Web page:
By my age, most people are married, or at least have a solid divorce under their belt. They also usually have children, mortgage payments and at least one good suit.
I am 34 and none of these things apply to me. It’s as if my adulthood has been indefinitely postponed, except for the fact that my body is starting to wear gravity like a light shawl, pulling on me gently. Before long it will be on me like a heavy winter jacket.
There are times when I feel bad for not having these “adult” things. Not because I want to have kids, or that I even need a good suit, but because I feel that I SHOULD. Wouldn’t it be more acceptable to have the trappings of family life by now? Toddlers that will grow up to be trusted companions? A 401K plan? A husband? Yeah, it’d be nice.
Or would it? When I was growing up, the only examples of family life I ever saw included a lot of unhappy adults who felt trapped. This is the model on which I base my life. Commit to nothing and you will never be stuck in a bad marriage or disappointed by divorce. You will never be that red-haired woman sitting at my parents’ kitchen table, crying after signing her divorce papers. I must have been about 10 or so when this friend of the family came over to share the news with us. She was smoking a cigarette, and when she leaned over to put her face in her hands, she singed a bit of her red hair. When I think about marriage, I don’t see a blissful union between two people. I see her.
As for having children, I am torn. I like the idea of having grown kids who bring their friends and spouses over, who fill the house with life and activity. But that’s the problem – I imagine grown kids, not little kids. When I think of small children, I imagine restless and shrieking animals who demand attention, and then later, money. As a kid myself, I never daydreamed about having my own family, or played with baby dolls while fantasizing about motherhood. To this day, I have trouble picturing it. And as for that “ticking biological clock” thing, I don’t hear it. Not even the slightest tick.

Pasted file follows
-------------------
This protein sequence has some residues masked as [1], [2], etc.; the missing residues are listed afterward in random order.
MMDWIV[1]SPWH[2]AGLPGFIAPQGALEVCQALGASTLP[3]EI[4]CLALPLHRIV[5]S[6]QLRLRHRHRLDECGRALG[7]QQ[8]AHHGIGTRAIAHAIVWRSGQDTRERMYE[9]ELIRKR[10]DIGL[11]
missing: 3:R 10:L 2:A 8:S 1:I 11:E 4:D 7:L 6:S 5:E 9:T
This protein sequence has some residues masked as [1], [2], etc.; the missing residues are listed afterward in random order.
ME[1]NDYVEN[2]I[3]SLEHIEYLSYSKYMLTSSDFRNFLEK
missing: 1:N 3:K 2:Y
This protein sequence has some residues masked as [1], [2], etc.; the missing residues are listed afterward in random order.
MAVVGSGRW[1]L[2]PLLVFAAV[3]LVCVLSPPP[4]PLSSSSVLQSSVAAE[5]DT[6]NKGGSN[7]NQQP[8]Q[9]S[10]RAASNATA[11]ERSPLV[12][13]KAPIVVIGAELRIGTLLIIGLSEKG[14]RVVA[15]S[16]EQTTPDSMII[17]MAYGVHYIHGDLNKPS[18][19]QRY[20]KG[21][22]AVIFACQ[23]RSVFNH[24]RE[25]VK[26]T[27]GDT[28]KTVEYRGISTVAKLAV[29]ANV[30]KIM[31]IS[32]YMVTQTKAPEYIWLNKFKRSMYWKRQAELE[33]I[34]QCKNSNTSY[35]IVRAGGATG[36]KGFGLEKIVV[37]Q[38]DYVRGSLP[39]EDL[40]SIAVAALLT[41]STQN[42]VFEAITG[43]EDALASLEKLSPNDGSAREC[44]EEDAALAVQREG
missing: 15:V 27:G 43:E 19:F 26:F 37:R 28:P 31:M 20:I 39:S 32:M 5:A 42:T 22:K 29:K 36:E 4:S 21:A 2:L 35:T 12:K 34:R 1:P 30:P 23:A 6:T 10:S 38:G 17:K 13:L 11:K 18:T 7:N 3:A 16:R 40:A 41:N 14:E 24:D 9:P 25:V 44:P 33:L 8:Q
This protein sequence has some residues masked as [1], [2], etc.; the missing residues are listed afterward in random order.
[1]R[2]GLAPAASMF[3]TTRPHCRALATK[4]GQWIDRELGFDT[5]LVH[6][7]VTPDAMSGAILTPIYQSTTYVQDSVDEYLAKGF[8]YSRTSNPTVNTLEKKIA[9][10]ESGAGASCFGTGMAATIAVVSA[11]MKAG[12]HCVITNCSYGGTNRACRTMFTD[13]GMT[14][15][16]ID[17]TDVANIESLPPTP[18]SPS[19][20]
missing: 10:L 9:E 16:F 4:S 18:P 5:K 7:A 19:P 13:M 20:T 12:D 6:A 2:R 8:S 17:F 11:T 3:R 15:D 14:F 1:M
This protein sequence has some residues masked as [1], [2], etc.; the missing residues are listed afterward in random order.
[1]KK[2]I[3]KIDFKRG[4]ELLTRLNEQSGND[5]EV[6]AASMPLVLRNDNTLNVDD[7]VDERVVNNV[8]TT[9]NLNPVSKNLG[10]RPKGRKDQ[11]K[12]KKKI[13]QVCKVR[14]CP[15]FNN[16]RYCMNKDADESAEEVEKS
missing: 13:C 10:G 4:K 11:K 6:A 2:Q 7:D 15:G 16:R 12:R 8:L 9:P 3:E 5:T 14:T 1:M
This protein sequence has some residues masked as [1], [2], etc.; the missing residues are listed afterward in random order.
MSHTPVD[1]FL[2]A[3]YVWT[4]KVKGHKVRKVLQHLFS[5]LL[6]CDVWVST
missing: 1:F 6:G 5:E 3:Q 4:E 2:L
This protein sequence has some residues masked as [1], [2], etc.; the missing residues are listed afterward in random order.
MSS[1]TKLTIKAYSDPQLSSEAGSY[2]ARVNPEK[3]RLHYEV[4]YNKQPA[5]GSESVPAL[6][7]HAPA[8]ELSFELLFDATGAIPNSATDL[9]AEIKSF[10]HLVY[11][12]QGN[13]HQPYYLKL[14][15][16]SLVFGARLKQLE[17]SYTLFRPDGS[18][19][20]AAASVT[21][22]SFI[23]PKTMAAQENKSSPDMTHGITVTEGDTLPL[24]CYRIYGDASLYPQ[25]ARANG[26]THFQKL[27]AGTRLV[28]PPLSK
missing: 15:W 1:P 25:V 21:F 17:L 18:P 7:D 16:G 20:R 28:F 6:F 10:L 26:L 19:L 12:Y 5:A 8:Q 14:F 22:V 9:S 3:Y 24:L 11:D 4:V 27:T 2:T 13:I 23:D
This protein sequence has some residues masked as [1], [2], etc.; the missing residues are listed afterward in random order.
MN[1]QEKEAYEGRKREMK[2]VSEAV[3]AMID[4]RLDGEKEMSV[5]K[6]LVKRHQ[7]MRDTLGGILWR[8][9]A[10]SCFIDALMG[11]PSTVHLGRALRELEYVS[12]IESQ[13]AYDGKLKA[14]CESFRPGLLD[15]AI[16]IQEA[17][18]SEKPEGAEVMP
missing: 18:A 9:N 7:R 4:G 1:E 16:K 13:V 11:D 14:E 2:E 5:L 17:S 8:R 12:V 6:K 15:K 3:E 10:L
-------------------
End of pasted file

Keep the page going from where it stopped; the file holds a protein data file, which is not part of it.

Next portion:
Sure, sometimes I see happy families portrayed on TV and feel a slight pull. And I know my ovaries have an expiration date on them, so if I’m going to spawn, I’d better do it soon. But that strong desire just isn’t there. Shouldn’t kids be something you desperately want, or even need?
I do think about adoption. There are plenty of kids who need a loving home already, without me filling the planet with more of my own. This idea appeals to me quite a bit more. But as it stands right now, I’m just not ready.
My mother says you are never “ready” for children. She also says it’s best to have them when you’re young, and still too naïve to understand all the myriad ways you can screw a child up. Having children at a young age also means you still have that exuberant, youthful energy it takes to chase them around. Seeing as I’ve never had a whole lot of energy, even as a youngster, that’s one more strike against me as a future parent.
Another strike against me is this telling fact: children, more often than not, really annoy me. I’m told that it’s different when they’re yours, that you’ll love them because they are a part of you. But when I go to the park and a half a dozen kids start chasing my dog while shouting and grabbing for her tail, it makes me wonder if I am completely unsuited for parenthood.
I can see my 80 year old grandmother, wringing her hands and making that “tsk tsk” sound she makes when she disapproves of something. I see her clutching her chest, groaning, “Oy,” as she imagines her granddaughter as a barren old maid. But I am not daunted by those outdated views. There are times when I feel the pressure to catch up to my married and pregnant peers, thinking “What a sad, grown woman I am, single and childless.” But then I look around. I know just as many people my age who are un-tethered, and make no apologies for it. It seems, as the generations evolve, that more and more people are choosing not to have children.
I recently read an article in a feminist magazine about childlessness as a sort of “movement”. Many women are angry and feel stigmatized by society for not being a parent. There is a sense that they have to “explain” their childless status to a society who looks upon them with judgment or pity. These women firmly embrace their decision and want the world to accept it, too. It made me realize that there are a lot of women choosing not to procreate, and that it’s ok.
Understand, I am not a baby-hater. I think being a mother is one of the great, noble callings in life. The only thing that makes me feel regret, is that I might not get to experience the true selflessness of being a parent. I worry that I won’t mature to full capacity, or that I will become increasingly selfish. But these reasons alone are not enough to inspire me to run out and find a donor.
I am open to the possibility that one day I will hear the ticking of the proverbial “biological clock.” If that happens, I will embrace the idea of raising a family of my own. For now, I pour all those unused nurturing instincts into my 9-pound dog and feel content.